PHOENIX — Five new members were inducted into the Arizona Outdoor Hall of Fame at the Wildlife for Tomorrow Foundation's annual Outdoor Hall of Fame banquet on Aug. 24. The four individuals and one organization were honored for outstanding contributions and service that have benefited Arizona's wildlife and their habitats.
|Left to right: Steve Clark, Arizona Elk Society; Tom Mackin; Steve Hirsch, president of Wildlife for Tomorrow; State Representative Jerry Weiers; Paul Berquist; Tom Woods, former Arizona Game and Fish Commissioner accepting on behalf of inductee Beth Woodin.
This year's inductees are:
State Representative Jerry Weiers. Rep. Weiers (R-Glendale) is a life-long conservationist whose efforts at the Arizona Legislature and in his personal life have benefited the state’s wildlife. He was a key legislator in the passage in 2005 of Senate Bill 1365, a measure that advanced the interests of the Arizona Game and Fish Department, sportsmen and wildlife conservation in Arizona. In 2006 he sponsored House Bill 2129, a bill that strengthened the penalties for poaching wildlife. He continues to be an advocate for legislation that would help manage and enhance off-highway vehicle recreation and protect habitat from its impacts. Rep. Weiers is a life member of the Arizona Desert Bighorn Sheep Society, the Arizona Antelope Foundation and the Arizona Elk Society and recently created Arizona Legislators for Wildlife, a group dedicated to maintaining and enhancing Arizona's wildlife and habitats and protecting hunting and fishing as important wildlife management tools.
Beth Woodin. Ms. Woodin served on the Arizona Game and Fish Commission from 1990-95. Her background both in environmental conservation and hunting, along with her ties to a number of diverse groups, enabled her to serve as a moderating influence and balance the interests of various public users. She has been on the board of the Arizona Heritage Alliance since 1996, working to maintain the long-term viability of the Heritage Fund and ensure it continues to benefit wildlife in Arizona. Ms. Woodin has worked with a variety of conservation organizations over the years, including the Arizona Chapter of the Nature Conservancy and the Arizona-Sonora Desert Museum. She also served on the advisory board to the University of Arizona School of Natural Resources.
Paul Berquist. Mr. Berquist is a renowned wildlife photographer whose work has appeared in almost every publication having to do with Arizona's diverse wildlife and habitat, including Arizona Highways magazine, Arizona Wildlife Views magazine, National Wildlife magazine, the Arizona-Sonora Desert Museum's publications, and various billboards, cards and other publications. Mr. Berquist was already an avid hunter and angler when he arrived in Arizona as a member of the U.S. Air Force. He retired from the Air Force in 1974 and became a full-time wildlife photographer after that. It is likely that much of the appreciation Arizona's citizens and visitors have for the state's wildlife is merely a reflection of what Mr Berquist has memorialized through the lens of his cameras.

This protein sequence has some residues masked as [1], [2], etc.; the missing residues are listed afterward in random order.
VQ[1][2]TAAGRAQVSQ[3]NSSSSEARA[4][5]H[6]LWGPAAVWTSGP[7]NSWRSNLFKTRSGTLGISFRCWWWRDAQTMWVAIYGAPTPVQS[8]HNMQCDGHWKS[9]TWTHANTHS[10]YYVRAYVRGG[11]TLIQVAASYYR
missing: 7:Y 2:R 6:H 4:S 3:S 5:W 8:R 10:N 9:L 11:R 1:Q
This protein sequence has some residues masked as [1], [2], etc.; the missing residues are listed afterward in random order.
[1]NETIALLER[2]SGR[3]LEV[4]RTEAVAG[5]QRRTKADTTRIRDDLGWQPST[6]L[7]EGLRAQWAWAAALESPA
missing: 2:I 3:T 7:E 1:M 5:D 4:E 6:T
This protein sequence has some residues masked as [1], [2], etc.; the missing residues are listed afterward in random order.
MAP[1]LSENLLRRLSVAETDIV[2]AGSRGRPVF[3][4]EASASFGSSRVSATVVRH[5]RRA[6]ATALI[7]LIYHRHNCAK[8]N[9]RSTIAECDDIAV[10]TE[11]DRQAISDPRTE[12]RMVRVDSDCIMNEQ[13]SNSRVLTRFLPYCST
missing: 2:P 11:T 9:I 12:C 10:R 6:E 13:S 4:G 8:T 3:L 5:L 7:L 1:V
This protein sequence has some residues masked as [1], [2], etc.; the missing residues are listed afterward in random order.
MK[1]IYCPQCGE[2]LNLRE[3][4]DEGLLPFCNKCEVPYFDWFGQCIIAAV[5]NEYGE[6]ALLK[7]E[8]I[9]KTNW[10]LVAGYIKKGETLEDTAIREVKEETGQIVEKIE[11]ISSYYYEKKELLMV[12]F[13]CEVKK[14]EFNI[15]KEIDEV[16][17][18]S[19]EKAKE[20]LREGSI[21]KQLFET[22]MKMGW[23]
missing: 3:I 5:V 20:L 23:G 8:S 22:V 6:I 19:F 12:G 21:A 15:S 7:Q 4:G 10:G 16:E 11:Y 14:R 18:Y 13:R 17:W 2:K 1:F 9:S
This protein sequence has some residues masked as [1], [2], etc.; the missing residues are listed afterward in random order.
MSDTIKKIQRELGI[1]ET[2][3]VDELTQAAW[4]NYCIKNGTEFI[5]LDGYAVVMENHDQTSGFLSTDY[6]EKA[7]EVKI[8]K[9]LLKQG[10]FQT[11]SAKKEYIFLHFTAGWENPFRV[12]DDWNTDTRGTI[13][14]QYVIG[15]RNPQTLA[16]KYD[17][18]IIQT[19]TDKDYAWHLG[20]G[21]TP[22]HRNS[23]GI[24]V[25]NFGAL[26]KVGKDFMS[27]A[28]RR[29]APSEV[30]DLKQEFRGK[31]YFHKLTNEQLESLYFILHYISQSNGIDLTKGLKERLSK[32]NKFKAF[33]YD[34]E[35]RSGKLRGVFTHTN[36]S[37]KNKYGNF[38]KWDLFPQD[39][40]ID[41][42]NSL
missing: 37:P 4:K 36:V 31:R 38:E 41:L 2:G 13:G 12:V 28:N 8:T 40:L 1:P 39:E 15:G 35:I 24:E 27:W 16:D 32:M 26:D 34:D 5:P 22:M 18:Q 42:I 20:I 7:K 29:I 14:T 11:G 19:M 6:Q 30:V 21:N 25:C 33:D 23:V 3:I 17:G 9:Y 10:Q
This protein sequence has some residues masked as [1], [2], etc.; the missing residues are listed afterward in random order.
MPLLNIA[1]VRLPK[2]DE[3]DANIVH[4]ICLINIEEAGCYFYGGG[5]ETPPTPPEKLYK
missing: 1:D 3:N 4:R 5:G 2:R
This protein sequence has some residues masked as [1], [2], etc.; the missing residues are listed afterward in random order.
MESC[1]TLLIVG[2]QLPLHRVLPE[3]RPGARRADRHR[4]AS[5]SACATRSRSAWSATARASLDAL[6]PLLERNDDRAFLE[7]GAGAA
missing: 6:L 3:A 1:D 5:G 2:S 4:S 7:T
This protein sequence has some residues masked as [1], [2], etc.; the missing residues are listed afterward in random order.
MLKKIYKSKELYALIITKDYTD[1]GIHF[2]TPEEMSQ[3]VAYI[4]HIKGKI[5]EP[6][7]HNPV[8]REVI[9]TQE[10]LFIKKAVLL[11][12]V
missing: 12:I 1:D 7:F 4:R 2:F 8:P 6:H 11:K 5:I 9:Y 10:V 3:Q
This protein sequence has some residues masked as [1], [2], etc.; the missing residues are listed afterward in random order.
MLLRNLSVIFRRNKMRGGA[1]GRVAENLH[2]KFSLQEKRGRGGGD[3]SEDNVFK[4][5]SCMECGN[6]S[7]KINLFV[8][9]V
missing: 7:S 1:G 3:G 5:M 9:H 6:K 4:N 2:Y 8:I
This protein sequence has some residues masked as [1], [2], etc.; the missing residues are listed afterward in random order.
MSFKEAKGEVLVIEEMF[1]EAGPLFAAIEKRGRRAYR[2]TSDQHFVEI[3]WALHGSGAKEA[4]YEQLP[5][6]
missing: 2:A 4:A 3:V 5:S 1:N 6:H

Tom Mackin. Over the past decade, Mr. Mackin has spent almost every Saturday and at least one weekday per week during spring, summer and fall, improving and maintaining the Pat Springs pipeline in Game Management Unit 7E north of Flagstaff. The pipeline provides water to countless numbers of wildlife. In addition, he and other members of the Coconino Sportsman group have repaired and redeveloped several other water developments in Units 5B and 7. He is a member of the Flagstaff/Williams Habitat Partnership Committee, the Coconino County Search and Rescue, and a volunteer for the Nature Conservancy. He works for the Flagstaff Police Department and Coconino County Sheriff's Office as technical support for their computer systems.
Arizona Elk Society. This 1,400-member organization was formed six years ago in response to concern over the growing needs of Arizona's elk population. The group conducts public outreach efforts, habitat enhancement projects, youth activities, and significant fundraising efforts to benefit elk and other wildlife. One of the Elk Society’s key efforts was the realignment of the Burro Creek allotment, a collaboration with the Apache-Sitgreaves National Forest, Arizona Game and Fish Department and local cattle ranchers to secure more than 24,000 acres of land for wildlife needs. The effort helped eliminate conflicts between ranchers and the public at the Big Lake Recreation Area and helped create new borders for the remaining ranchers to streamline their grazing operations. The total cost of the project, $315,000, was paid in full by the Arizona Elk Society.
The Arizona Outdoor Hall of Fame was established in 1998 by the Wildlife For Tomorrow Foundation to honor those who have made significant and lasting contributions to benefit Arizona’s wildlife and the welfare of its natural resources.
The Wildlife for Tomorrow Foundation was created in 1990 to enhance the management, protection and enjoyment of Arizona's fish and wildlife resources. The foundation is an independent 501(c)(3) nonprofit organization that works closely with the Arizona Game and Fish Department to provide additional support for projects and education activities where traditional resources are not adequate.